How are teaching and Life Coaching different as practices? This is the question I hope to tackle in this article. As someone who has been a university professor and teacher for over twenty years, the transition to Life Coaching has not been as seamless and smooth as I had imagined. Now, I have never been one of those Top-Down kind of teacherly types that Paulo Freire talks about, so my teaching mostly has always been sensitive to the needs and aspirations of my students. But despite my progressive leanings and critical pedagogy practices, I still had to unlearn a lot of my entrenched teaching habits in order to craft the identity and praxis of a Life Coach. In this brief article I will discuss this transition–from a teacher to a Life Coach–with a hope that my musings might be useful those who might be in the process of making this transition.
Teaching and Life Coaching: How are they Different?
So, let us consider teaching first. The teacher-student relationship, despite our best efforts, is inherently hierarchical. This implies that in most of the cases, the teacher takes up the place of the “dispenser of knowledge” and the student, by and large, acts as often passive but sometimes active recipient of knowledge. This inherent inequality, despite our best efforts, somehow defines the teacher-student relationship.
The teacher also has an agenda: to impart subject expertise (Math teacher teaches Math and the English teacher teaches English) so the teacher enters the pedagogical relationship with a pre decided mission to “accomplish” some goals; these goals are either set by the teacher or by the institution where they are teaching. In most of the cases the student has no choice in deciding the curriculum, the desired results, or even in suggesting a proper mode of knowledge delivery. This makes teaching a highly directive and unequal relationship.
Now, there are modes of teaching, like the problem-solving method explained by Paulo Freire or the current models of Critical pedagogy, but even these methods fail to efface the inherent inequalities and imperatives of a teacher-student relationship. Thus, even when the teachers are being progressive and egalitarian, the classroom activity is still governed by the policies and decisions beyond their control. In such a scenario, the students are never considered someone who can craft a solution to their own problems: they constantly need monitoring and evaluation to prove that they are capable of reproducing what has been taught to them.
From Teaching to Life Coaching
Now if we move from teaching to Life Coaching, the differences in the basic assumptions about the role of a coach and the nature of a coach-coachee relationship are almost completely opposed to a traditional teacher-student relationship. First of all, coaching is an “equal relationship” in which the coach and the coachee work together as equals to craft a program that enables the coachee to achieve their short and ling-term goals. In this relationship, the coach does not come in with a list of possible solutions to a given “problem.” The coach and the client work together to figure out what the client needs and how best can they achieve it. It is an equal, non-directive, and intrusive relationship. It is also a relationship of trust! (not that teaching is not a relationship of trust)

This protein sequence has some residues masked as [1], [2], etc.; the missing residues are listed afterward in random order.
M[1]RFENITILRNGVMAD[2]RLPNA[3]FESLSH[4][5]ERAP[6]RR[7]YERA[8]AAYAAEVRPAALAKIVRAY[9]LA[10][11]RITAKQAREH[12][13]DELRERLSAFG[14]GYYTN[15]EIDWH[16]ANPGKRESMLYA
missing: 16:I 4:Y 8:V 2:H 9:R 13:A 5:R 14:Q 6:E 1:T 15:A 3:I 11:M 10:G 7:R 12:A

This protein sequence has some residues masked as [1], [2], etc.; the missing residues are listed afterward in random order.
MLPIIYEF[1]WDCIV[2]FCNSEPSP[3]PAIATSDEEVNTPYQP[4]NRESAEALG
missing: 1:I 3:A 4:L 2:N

So, for a teacher making a transition from teaching to coaching, it is this letting go of the “teacherly” habit of “having the answers” that is essential. In my own practice so far, I have constantly tried to restrain myself whenever I attempt to propose a solution, for my job is to help the client come up with the solution and not to coerce or induce them into solutions that I myself might have created. I also have to remind myself to restrain from “advising” as that also involves an imposition of my will over that of the client. So, I think the biggest lesson for all teachers is to remember the dictum: “The client has the power to think, articulate, and act on their own solutions!”
From Teaching to Life Coaching: My Main Concern
As you might be aware, one of my areas of Life Coaching is Academic Success Coaching. It is in this area, that I struggle the most. Since the clients come to me to work on their academic projects, I have found myself sometimes slipping into my “teacherly” role, where I find myself offering my own suggestions and opinions about their work. So, in the future, if really want to inhabit the persona of a Life Coach, I will have to constantly train (and maybe restrain) myself when I am working with the clients in this particular academic success niche. In way, then, I am relieved that I am at least aware of this and maybe that would be the beginning of a larger and more positive change in my performance as a life coach. I also think that I will have to explain the academic coaching sessions better so that the future clients clearly understand that it is not a private tutoring session but rather a coaching session between two equal parties: the coach and the client.
So, overall, these are some of my thoughts on my own transition from teacher to a life coach. Please do share if you have experienced something similar, or, more importantly, if you have some suggestions for me to continue improving my approach to coaching.